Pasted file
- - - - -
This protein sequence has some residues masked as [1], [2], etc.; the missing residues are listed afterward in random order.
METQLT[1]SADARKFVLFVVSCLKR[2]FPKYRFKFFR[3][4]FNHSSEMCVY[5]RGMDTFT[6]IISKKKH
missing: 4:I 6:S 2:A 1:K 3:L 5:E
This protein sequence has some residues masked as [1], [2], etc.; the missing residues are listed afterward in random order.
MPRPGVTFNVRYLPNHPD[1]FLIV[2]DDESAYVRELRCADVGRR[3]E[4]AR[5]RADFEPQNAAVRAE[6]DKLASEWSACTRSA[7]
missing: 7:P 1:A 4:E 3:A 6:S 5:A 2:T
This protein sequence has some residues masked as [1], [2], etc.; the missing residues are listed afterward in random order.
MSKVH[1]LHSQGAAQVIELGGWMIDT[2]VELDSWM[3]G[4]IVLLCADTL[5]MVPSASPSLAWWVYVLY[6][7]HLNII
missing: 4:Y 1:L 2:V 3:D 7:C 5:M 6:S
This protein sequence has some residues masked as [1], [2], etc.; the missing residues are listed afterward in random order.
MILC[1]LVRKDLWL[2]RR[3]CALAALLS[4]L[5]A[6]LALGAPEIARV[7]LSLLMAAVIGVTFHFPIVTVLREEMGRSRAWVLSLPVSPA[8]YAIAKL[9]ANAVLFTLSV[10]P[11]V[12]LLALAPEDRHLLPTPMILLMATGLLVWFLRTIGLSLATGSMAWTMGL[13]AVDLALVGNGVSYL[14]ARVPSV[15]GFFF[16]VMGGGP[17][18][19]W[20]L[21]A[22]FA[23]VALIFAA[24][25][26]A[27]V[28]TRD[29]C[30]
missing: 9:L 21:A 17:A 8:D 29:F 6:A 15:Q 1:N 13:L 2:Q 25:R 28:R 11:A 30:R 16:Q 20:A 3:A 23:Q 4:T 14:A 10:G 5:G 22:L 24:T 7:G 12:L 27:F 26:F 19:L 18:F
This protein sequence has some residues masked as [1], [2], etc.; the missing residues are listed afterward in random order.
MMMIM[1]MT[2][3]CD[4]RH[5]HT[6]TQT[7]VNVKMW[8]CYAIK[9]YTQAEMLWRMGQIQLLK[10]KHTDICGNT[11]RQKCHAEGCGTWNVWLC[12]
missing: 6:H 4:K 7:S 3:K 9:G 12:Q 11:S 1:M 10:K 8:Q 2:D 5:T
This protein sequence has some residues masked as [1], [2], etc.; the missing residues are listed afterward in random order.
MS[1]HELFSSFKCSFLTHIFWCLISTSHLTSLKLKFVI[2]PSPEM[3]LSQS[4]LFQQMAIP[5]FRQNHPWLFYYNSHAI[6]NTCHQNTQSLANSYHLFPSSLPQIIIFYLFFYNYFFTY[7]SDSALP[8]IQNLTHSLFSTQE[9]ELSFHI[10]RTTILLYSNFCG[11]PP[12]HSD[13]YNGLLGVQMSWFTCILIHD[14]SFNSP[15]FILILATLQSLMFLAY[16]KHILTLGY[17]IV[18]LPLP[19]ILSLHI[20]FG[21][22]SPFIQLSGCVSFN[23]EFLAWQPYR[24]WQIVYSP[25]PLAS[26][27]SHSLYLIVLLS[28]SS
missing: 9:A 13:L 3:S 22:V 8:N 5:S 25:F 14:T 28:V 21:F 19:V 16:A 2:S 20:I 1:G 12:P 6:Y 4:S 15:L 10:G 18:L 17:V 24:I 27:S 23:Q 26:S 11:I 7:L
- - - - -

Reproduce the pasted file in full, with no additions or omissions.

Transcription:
This protein sequence has some residues masked as [1], [2], etc.; the missing residues are listed afterward in random order.
METQLT[1]SADARKFVLFVVSCLKR[2]FPKYRFKFFR[3][4]FNHSSEMCVY[5]RGMDTFT[6]IISKKKH
missing: 4:I 6:S 2:A 1:K 3:L 5:E
This protein sequence has some residues masked as [1], [2], etc.; the missing residues are listed afterward in random order.
MPRPGVTFNVRYLPNHPD[1]FLIV[2]DDESAYVRELRCADVGRR[3]E[4]AR[5]RADFEPQNAAVRAE[6]DKLASEWSACTRSA[7]
missing: 7:P 1:A 4:E 3:A 6:S 5:A 2:T
This protein sequence has some residues masked as [1], [2], etc.; the missing residues are listed afterward in random order.
MSKVH[1]LHSQGAAQVIELGGWMIDT[2]VELDSWM[3]G[4]IVLLCADTL[5]MVPSASPSLAWWVYVLY[6][7]HLNII
missing: 4:Y 1:L 2:V 3:D 7:C 5:M 6:S
This protein sequence has some residues masked as [1], [2], etc.; the missing residues are listed afterward in random order.
MILC[1]LVRKDLWL[2]RR[3]CALAALLS[4]L[5]A[6]LALGAPEIARV[7]LSLLMAAVIGVTFHFPIVTVLREEMGRSRAWVLSLPVSPA[8]YAIAKL[9]ANAVLFTLSV[10]P[11]V[12]LLALAPEDRHLLPTPMILLMATGLLVWFLRTIGLSLATGSMAWTMGL[13]AVDLALVGNGVSYL[14]ARVPSV[15]GFFF[16]VMGGGP[17][18][19]W[20]L[21]A[22]FA[23]VALIFAA[24][25][26]A[27]V[28]TRD[29]C[30]
missing: 9:L 21:A 17:A 8:D 29:F 6:A 15:Q 1:N 13:L 2:Q 25:R 28:R 11:A 30:R 16:Q 20:A 3:A 23:Q 4:T 14:A 10:G 5:G 22:L 24:T 7:G 12:L 27:F 26:F 19:L 18:F
This protein sequence has some residues masked as [1], [2], etc.; the missing residues are listed afterward in random order.
MMMIM[1]MT[2][3]CD[4]RH[5]HT[6]TQT[7]VNVKMW[8]CYAIK[9]YTQAEMLWRMGQIQLLK[10]KHTDICGNT[11]RQKCHAEGCGTWNVWLC[12]
missing: 6:H 4:K 7:S 3:K 9:G 12:Q 11:S 1:M 10:K 8:Q 2:D 5:T
This protein sequence has some residues masked as [1], [2], etc.; the missing residues are listed afterward in random order.
MS[1]HELFSSFKCSFLTHIFWCLISTSHLTSLKLKFVI[2]PSPEM[3]LSQS[4]LFQQMAIP[5]FRQNHPWLFYYNSHAI[6]NTCHQNTQSLANSYHLFPSSLPQIIIFYLFFYNYFFTY[7]SDSALP[8]IQNLTHSLFSTQE[9]ELSFHI[10]RTTILLYSNFCG[11]PP[12]HSD[13]YNGLLGVQMSWFTCILIHD[14]SFNSP[15]FILILATLQSLMFLAY[16]KHILTLGY[17]IV[18]LPLP[19]ILSLHI[20]FG[21][22]SPFIQLSGCVSFN[23]EFLAWQPYR[24]WQIVYSP[25]PLAS[26][27]SHSLYLIVLLS[28]SS
missing: 9:A 13:L 3:S 22:V 8:N 5:S 25:F 14:T 28:V 21:F 19:V 16:A 2:S 20:I 1:G 12:P 6:Y 4:S 15:L 10:G 18:L 17:V 24:I 27:S 23:Q 26:S 11:I 7:L